Top EU court backs limits on benefits for migrants
The European Court of Justice said Tuesday that Germany was within its rights to refuse unemployment benefits to a Romanian immigrant who had not looked for work, a ruling that comes amid concern over welfare abuse by migrants from poor EU nations.
A European Union court ruled Tuesday that Germany was within its rights to refuse jobless benefits to an immigrant from Romania who made no effort to seek work in Germany, a decision that comes amid concern over perceived welfare abuse by migrants from poorer EU nations.
German judges sought a ruling from the European Court of Justice after a Romanian woman who arrived in Germany in 2010 sued a job center for refusing to grant her and her young son benefits intended primarily for the long-term unemployed and their children.
The EU court pointed to safeguards in EU rules which it said aim to “prevent economically inactive Union citizens from using the host member state’s welfare system to fund their means of subsistence.”
Member nations aren’t obliged to grant benefits to other EU countries’ citizens for the first three months and, if they stay longer and don’t work, they must have “sufficient resources of their own” to be entitled to residence, the court noted.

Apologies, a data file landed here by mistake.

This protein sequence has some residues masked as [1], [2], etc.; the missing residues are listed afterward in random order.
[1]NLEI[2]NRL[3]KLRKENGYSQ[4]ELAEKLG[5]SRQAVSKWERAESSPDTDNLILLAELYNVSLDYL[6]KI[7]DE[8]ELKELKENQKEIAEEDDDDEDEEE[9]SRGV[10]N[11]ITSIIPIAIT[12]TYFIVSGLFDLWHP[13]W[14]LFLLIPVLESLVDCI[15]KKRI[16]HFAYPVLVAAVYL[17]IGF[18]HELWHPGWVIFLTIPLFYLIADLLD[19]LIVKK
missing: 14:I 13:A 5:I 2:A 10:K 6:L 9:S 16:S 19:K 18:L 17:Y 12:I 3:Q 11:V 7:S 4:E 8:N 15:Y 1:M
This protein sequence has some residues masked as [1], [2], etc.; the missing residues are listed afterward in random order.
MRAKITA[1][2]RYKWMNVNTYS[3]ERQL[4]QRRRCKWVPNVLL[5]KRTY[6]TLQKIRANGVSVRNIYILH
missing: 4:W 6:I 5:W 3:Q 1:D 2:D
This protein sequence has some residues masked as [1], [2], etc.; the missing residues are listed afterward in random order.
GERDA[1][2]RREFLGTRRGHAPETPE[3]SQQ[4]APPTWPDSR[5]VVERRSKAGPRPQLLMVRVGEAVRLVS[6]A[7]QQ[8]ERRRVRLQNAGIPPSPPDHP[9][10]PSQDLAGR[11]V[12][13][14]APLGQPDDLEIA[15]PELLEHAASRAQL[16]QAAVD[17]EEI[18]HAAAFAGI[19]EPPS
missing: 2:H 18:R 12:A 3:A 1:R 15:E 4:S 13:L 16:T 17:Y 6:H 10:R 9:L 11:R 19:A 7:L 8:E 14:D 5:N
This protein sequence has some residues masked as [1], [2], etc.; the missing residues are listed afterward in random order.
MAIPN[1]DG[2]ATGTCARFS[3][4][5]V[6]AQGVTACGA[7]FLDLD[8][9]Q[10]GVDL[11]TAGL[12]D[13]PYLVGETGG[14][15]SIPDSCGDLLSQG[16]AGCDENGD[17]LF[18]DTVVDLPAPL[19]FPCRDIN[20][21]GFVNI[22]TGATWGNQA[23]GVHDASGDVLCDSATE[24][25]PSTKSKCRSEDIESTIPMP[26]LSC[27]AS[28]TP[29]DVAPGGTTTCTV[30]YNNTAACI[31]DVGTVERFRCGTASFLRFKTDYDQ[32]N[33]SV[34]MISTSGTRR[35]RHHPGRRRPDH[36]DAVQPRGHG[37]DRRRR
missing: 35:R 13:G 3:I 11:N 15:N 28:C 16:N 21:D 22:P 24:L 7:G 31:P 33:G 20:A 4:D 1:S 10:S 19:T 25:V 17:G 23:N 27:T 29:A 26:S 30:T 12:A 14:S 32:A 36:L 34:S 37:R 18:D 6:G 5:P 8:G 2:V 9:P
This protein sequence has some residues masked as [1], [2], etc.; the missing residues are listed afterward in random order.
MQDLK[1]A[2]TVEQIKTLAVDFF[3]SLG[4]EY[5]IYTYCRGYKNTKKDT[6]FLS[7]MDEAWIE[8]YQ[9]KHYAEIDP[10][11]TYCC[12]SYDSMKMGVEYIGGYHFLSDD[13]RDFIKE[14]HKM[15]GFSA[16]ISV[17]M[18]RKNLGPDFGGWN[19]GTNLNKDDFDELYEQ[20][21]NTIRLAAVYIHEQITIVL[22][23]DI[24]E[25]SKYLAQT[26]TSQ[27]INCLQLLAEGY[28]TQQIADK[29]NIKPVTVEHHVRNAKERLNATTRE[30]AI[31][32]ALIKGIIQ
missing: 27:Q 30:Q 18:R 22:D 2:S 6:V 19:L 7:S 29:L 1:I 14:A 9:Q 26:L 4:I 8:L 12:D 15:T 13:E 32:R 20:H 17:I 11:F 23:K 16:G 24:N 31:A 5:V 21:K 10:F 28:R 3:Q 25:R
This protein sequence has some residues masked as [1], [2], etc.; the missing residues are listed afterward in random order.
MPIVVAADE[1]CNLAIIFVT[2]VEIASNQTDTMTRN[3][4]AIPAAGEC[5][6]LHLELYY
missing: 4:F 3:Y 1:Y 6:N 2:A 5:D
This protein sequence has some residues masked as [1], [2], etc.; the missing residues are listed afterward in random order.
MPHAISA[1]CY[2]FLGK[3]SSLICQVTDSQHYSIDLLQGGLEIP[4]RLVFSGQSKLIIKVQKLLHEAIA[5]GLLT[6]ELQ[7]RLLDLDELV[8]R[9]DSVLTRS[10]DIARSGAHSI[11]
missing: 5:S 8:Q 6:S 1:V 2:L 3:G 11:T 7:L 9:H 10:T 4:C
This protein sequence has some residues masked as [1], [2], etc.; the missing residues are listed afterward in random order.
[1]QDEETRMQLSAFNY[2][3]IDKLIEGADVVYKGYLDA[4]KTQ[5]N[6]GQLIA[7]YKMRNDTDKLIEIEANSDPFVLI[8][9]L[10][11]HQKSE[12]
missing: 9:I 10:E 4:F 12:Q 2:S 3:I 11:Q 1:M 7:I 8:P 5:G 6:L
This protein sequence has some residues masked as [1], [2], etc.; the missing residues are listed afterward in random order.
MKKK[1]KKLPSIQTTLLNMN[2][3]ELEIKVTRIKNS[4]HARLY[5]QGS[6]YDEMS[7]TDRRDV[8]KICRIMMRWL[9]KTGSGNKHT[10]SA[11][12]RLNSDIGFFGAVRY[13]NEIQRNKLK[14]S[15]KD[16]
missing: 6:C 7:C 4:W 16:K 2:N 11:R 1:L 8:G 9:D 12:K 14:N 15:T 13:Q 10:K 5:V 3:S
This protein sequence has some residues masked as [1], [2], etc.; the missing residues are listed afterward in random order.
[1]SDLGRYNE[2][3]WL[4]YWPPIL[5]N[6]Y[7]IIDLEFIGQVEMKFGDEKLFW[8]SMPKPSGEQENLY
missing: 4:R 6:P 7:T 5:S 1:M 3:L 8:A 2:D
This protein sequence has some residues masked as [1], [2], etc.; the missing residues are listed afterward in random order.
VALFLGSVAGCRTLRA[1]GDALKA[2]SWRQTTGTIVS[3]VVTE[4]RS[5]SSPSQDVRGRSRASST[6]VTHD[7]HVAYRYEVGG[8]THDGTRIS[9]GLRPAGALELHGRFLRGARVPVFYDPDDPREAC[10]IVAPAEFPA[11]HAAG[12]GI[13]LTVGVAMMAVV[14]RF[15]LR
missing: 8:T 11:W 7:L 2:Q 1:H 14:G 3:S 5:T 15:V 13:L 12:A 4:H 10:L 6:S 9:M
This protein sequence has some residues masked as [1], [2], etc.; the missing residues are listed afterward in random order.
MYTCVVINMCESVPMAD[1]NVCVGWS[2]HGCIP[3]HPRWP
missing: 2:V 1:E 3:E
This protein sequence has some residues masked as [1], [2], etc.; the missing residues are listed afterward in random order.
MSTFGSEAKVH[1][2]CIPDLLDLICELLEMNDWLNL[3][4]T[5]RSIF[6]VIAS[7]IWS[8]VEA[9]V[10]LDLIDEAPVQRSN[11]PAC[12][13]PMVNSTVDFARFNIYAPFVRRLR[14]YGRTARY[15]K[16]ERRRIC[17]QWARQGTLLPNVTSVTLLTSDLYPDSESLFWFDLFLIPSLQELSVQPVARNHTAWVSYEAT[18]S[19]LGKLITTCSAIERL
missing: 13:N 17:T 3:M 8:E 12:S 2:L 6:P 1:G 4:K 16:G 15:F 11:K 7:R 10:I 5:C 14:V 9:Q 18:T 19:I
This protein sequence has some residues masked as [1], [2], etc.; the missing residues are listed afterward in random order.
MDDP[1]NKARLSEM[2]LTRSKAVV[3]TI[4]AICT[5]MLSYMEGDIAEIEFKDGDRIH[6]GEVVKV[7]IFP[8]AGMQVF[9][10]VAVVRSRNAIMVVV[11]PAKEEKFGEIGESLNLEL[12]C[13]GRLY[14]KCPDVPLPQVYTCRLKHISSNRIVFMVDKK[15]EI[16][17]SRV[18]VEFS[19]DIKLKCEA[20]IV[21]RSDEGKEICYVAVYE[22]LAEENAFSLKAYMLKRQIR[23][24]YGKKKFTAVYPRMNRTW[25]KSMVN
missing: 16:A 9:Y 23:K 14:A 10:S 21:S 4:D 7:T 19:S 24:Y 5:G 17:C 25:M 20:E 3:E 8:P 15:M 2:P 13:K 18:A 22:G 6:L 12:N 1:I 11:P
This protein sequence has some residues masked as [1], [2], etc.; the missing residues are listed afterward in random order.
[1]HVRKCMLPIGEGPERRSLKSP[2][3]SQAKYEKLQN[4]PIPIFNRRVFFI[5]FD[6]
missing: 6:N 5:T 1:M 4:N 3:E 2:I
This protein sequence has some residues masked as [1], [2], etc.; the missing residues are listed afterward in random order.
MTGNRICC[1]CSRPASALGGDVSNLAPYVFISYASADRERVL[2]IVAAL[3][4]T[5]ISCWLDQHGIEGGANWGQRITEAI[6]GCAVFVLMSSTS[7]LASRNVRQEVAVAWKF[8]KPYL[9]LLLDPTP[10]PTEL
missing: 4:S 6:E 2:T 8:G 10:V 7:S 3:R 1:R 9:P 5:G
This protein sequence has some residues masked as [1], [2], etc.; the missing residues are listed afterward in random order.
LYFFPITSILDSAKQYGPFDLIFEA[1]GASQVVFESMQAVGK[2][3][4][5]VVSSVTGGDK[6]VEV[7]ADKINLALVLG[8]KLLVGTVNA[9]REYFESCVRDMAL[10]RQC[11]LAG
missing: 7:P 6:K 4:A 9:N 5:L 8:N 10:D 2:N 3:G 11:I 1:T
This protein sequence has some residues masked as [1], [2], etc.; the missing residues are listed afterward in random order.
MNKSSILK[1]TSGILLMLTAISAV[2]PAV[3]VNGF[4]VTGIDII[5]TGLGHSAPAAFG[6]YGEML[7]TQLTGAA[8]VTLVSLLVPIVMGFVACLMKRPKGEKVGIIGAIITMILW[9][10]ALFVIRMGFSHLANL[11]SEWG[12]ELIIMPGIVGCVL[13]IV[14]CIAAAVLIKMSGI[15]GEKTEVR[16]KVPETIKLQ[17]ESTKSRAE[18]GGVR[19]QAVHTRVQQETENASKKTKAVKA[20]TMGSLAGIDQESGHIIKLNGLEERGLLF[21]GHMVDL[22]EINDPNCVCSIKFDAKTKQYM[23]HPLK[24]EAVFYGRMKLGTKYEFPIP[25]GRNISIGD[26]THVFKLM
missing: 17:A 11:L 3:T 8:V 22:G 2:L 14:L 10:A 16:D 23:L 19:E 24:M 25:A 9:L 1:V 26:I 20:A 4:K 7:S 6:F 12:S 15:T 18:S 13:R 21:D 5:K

That wasn’t the case with the Romanian woman, who lives with her sister, has no professional training and hasn’t worked in Romania or Germany.
The EU has expanded over the past decade to take in formerly communist nations in central and eastern Europe and there has been mounting concern in other European countries, particularly Britain, about perceived abuse of workers’ freedom of movement and welfare systems.
German lawmakers recently approved legislation that foresees entry bans for EU citizens who fraudulently claim benefits.
Germany is firmly committed to the principle of free movement of workers in the EU. British Prime Minister David Cameron, however, wants to take steps to limit the level of migration from the EU into Britain.
Tuesday’s ruling proved EU countries “can avoid social benefits tourism without violating the free movement of citizens,” said Manfred Weber, the German caucus leader of the main conservative group in the European Parliament. “It sends a clear signal to the member states and to the British prime minister in particular.”
Britain’s Work and Pensions Secretary Iain Duncan Smith called the court’s decision an “excellent ruling” supporting his country’s position “that free movement is not an unqualified right.”
He said Britain had been working closely with Germany on the case and he expected it to have a major impact on how EU rules are interpreted.
“The fact Germany’s decision was challenged in this way is yet more evidence that the EU needs a much clearer legal framework, clarifying the original Treaties, allowing Member States to retain control over their own national welfare systems,” he said.
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